Azari fell into public scholarship “by accident” when she started blogging on the political science site Mischiefs of Faction, primarily to promote her first book. Moving into political blogging at that time proved to be quite exciting, even if the discipline may have considered it “a weird hobby.” “A post on Mischiefs of Faction would get something like 500 views, which, of course, is not a lot by internet standards, but it beat having a journal article you wrote get cited just four times.” As her public scholarship grows over time, it isn’t uncommon for her postings now to have tens of thousands of views.
Like her colleagues, Azari has also discovered that public scholarship can mean more than just promoting a book or putting forth one’s findings. She has developed a scholarly reputation for “developing new ideas in real time, applying as much rigor as I can in a short period of time, then linking that up with the published literature that both I’ve done and what other people have done.”
Azari’s public scholarship is quite prolific, with her work appearing in not only Mischiefs of Faction, FiveThirtyEight and The New York Times, but also Monkey Cage, Politics in Question, Politico, Georgetown’s Government Affairs Institute, and Prospect magazine, among others. Azari’s novel and dynamic approach to public scholarship has led the American Political Science Association’s Information Technology and Politics Section to honor her with its inaugural award for best public-facing scholarship.
Reflections on public scholarship outcomes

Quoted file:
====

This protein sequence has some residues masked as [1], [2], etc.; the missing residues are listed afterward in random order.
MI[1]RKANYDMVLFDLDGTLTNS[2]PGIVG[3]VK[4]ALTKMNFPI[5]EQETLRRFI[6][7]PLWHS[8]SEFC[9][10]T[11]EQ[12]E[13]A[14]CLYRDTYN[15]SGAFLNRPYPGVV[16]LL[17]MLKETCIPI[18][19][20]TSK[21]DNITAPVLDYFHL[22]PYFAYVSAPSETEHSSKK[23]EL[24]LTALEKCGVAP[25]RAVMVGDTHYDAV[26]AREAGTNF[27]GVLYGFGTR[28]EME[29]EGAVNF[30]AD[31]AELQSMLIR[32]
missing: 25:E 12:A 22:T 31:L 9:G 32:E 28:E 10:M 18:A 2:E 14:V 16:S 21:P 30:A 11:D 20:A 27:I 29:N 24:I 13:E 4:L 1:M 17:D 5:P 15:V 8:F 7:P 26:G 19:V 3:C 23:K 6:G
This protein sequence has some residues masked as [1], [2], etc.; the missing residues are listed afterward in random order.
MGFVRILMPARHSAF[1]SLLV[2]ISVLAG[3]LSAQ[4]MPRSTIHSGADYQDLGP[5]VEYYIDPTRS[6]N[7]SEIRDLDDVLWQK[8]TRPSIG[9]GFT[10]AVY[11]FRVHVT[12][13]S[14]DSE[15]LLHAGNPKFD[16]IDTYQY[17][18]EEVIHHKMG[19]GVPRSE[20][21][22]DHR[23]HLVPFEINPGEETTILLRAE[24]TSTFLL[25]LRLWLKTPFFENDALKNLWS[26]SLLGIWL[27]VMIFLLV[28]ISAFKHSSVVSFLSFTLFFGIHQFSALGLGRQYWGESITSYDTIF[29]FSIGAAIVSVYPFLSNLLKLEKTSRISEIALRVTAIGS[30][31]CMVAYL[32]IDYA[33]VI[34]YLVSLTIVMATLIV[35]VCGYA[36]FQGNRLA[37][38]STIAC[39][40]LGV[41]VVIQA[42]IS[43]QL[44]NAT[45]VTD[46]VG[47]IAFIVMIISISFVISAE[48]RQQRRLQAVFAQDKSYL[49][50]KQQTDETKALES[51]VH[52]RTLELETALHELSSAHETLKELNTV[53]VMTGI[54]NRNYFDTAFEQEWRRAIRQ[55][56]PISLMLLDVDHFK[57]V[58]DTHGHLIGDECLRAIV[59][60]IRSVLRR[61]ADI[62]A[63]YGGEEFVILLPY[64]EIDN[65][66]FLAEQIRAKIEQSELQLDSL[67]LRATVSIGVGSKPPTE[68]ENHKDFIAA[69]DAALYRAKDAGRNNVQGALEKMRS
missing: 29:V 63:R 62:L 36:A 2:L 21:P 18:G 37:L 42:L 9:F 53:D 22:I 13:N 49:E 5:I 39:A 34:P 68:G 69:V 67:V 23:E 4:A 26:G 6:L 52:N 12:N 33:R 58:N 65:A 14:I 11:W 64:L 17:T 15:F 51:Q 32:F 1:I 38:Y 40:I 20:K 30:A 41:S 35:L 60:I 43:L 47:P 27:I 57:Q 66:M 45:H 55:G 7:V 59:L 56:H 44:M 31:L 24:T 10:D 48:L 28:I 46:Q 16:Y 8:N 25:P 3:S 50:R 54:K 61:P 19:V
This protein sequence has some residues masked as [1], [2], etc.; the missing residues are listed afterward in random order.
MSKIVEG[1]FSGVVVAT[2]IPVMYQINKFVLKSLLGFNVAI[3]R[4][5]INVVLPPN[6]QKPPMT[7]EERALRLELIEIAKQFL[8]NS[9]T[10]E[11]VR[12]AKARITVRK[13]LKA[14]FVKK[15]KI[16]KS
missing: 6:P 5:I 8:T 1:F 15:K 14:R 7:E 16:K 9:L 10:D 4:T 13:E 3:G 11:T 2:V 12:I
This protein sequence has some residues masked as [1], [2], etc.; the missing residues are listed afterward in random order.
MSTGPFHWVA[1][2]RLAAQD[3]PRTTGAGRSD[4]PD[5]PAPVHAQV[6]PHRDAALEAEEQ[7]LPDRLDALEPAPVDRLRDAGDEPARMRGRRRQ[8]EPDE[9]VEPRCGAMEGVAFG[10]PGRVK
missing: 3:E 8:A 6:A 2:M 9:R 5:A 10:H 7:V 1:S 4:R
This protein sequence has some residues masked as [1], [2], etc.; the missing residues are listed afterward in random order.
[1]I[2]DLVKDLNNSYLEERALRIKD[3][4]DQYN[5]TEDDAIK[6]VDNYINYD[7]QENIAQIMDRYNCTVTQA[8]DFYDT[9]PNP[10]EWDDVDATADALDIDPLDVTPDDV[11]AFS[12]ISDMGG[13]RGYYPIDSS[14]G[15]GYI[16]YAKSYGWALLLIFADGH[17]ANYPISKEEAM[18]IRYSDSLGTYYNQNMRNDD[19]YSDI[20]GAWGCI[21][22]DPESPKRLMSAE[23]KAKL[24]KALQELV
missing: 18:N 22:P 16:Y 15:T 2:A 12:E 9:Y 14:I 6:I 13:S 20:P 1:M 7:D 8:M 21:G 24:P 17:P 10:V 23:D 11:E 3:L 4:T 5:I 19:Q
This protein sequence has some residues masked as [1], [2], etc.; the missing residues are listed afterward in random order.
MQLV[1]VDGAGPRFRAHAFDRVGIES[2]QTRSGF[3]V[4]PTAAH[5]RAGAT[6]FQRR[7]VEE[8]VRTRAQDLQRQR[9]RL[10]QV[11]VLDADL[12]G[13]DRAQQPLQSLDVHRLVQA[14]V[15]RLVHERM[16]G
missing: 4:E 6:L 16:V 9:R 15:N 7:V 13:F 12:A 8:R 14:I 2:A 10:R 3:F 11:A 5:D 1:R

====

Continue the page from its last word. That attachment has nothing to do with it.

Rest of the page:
Has public scholarship moved beyond a “weird hobby” into academic respectability?
“There is a realization that public scholarship, if done well, can have a real impact, and those impacts are something we should care about, especially as a Catholic, Jesuit institution,” Nolette says.
For Brooks, public scholarship might still be seen by some as secondary to academic work, so it may not yet get someone recognition or prestige — “not alone anyway.” But these scholars agree that because of Marquette’s mission and commitment to servant leadership, it might be more acknowledged here than at other universities.
In addition to the way public scholarship feeds into the Catholic, Jesuit mission, all see it dovetailing with Marquette’s teacher-scholar model. Rocco notes that the model is fundamental to his research. “Questions my students ask have prompted me to develop new research agendas.” Having students engaged in his public scholarship gives them a sense of the value of learning those research methodologies that help answer those broader, real-world questions that lie beyond campus.
Brooks sees both public scholarship and teaching as noble exercises in translation. In both cases, the scholar must translate specialized academic knowledge for non-specialists. Translating for students makes one a better writer of public scholarship; the better writing one does, in turn, makes for a better teacher. Doing public scholarship requires scholars to reflect upon the values undergirding their work, and, consequently, the values being imparted to both the public and students. This exercise in reflection — a key element in Ignatian pedagogy — is good for teaching. And good for simply being a human being.
The work of these accomplished teacher-scholars and other department faculty members pushes Marquette’s mission — to act “for the common benefit of the human community” — into new directions. And through the Political Science Department’s commitment to producing high-quality public scholarship, we can see Marquette’s vision statement playing out before our eyes: to “reach beyond traditional academic boundaries and embrace new and collaborative methods of teaching, learning, research and service.”
Hollywood couldn’t have written a better script.